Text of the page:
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People, affected by what activists say is nerve gas, are treated at a hospital in the Duma neighbourhood of Damascus August 21, 2013. (Bassam Khabieh/Reuters)
People, affected by what activists say is nerve gas, are treated at a hospital in the Duma neighbourhood of Damascus August 21, 2013. (Bassam Khabieh/Reuters)

Syria

In Syria, parents are afraid students will 'lose their future' Add to ...

It is back to school time in Syria this week, just as it is in Canada. Yet for millions of Syrian children, there is no return to comfortable routines. There are no new clothes. Photographs of this year’s first day of school smiles will be missing. Classrooms are not filled with old friends. Schools have been destroyed or are filled with people seeking safe harbour.

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Yet the beginning of the school year does not pass unnoticed in Syria. Amid the fear of escalating violence and impending international attacks, a Syrian mother said, “education for my children is more important than anything else.” This feeling was shared among almost 100 parents we and our UN and NGO partners interviewed in Syria during this back to school week.

“The war has affected our children’s brains more than all the damage to buildings,” said a father in northern Syria. Another father described the feeling of watching his children stay home at the beginning of a school year: It is like watching them “lose their future.”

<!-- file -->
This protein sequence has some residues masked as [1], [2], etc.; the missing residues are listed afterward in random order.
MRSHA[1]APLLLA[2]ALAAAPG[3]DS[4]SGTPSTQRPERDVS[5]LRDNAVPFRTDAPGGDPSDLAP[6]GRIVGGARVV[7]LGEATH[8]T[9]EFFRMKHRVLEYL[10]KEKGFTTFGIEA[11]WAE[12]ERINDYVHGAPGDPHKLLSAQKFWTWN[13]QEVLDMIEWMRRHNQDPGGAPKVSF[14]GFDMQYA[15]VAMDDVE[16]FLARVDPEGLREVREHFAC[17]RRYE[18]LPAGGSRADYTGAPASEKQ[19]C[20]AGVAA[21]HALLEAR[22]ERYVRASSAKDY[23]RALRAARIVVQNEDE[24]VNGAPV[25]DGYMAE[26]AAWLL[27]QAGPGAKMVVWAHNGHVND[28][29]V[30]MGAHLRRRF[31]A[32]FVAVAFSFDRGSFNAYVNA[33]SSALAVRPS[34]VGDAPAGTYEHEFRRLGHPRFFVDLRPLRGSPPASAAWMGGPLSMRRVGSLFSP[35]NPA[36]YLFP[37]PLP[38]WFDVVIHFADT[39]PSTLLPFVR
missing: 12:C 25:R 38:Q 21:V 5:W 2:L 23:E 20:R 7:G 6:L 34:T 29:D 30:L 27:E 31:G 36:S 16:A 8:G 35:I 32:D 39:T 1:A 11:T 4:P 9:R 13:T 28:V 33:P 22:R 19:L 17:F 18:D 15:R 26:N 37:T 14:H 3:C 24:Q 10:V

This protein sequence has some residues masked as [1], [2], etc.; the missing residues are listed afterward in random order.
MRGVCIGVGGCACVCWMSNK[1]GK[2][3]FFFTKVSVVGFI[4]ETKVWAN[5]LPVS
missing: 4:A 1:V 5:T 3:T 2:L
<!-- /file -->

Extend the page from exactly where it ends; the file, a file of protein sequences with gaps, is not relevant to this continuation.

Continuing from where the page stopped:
Syrian parents know intuitively what we know from research on conflicts around the world. Being in schools protects children living in war from the short-term and long-term psychological impacts of violence. Higher levels of primary and secondary education reduce the likelihood of armed conflict. An educated population enables rebuilding after conflict ends.

This time of back to school is an important symbol and a call to a different kind of intervention – in education.

“Education was a beautiful dream for our children,” said a Syrian mother, recalling the happiness on her children’s faces as they prepared to go back to school in previous years. “We want to secure it for them again.”

War does not dampen hope for education. A father of seven in northern Syria expressed, “I hope parents send their children to school even if they live under shelling and danger. An education is the strongest weapon.”

Even in war, education is something to believe in.

In our work on education in conflict settings globally, we hear parents tell us over and over that education is their top priority. Education is a way to create a sense of routine for children whose lives have been disrupted. Education allows children to reclaim their childhoods as they live through contemporary conflicts that last, on average, 17 years. Education enables families to think about the future when every other aspect of life is uncertain.

Millions of Syrian children will not go back to school this week. But a few will. Syrian parents and teachers have come together to begin makeshift schools, in homes and other community settings. UN agencies and NGOs, both local and international, have created temporary learning centres. Children come for a shorter day, in as many as four shifts to the same space. Children are reading, subtracting, learning to get along with each other; and they are playing. These organizations are woefully under-resourced, and they persist at great risk. They know that education cannot wait for the end of conflict.

For parents everywhere, the beginning of a school year is about hope. Now is an opportunity to preserve this hope for more Syrians. It is in education that we should invest money, commit time, and take action.

Sarah Dryden-Peterson is assistant professor at the Harvard Graduate School of Education. Maysa Jalbout is an advisor to leaders committed to education globally. They are both non-resident fellows of the Center for Universal Education at the Brookings Institution, and they both have daughters returning to school this week.

 

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